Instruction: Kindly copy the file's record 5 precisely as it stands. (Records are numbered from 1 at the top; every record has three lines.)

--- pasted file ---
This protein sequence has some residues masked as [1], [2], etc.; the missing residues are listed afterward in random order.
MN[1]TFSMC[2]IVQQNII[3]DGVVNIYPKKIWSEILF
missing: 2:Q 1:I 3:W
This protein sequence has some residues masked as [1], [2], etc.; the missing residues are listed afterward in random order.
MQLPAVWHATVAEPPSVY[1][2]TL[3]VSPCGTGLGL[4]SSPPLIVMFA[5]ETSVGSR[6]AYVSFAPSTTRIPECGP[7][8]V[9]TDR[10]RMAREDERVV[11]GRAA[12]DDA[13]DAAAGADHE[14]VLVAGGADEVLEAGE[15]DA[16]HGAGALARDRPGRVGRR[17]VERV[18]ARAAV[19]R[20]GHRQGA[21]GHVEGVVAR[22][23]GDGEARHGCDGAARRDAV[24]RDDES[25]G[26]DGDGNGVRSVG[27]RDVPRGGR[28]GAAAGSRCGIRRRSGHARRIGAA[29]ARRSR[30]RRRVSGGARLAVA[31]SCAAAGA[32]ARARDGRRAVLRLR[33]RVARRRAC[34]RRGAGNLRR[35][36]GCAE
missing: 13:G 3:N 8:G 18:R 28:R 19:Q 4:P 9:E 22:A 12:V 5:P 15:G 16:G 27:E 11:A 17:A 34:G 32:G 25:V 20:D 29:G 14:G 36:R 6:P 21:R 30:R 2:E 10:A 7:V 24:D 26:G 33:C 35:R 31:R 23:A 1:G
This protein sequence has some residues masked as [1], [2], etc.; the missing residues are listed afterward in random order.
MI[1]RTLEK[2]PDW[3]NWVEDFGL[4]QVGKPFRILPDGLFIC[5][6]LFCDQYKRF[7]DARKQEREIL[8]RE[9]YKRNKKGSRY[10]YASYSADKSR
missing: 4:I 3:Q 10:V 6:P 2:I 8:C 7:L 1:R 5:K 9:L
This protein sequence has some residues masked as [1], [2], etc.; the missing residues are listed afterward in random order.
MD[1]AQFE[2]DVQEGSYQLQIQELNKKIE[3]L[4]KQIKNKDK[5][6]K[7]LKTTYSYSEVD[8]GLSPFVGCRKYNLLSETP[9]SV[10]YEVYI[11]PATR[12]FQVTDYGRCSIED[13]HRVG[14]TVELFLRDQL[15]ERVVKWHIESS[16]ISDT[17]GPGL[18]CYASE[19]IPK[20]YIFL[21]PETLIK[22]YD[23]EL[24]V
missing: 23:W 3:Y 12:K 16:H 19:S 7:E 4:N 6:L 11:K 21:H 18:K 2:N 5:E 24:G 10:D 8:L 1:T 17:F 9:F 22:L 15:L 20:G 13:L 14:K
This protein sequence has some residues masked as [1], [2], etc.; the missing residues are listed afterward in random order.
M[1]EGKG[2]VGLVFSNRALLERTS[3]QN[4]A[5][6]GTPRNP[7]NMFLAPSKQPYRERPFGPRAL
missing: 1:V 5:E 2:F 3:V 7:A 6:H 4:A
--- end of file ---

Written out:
This protein sequence has some residues masked as [1], [2], etc.; the missing residues are listed afterward in random order.
M[1]EGKG[2]VGLVFSNRALLERTS[3]QN[4]A[5][6]GTPRNP[7]NMFLAPSKQPYRERPFGPRAL
missing: 1:V 5:E 2:F 3:V 7:A 6:H 4:A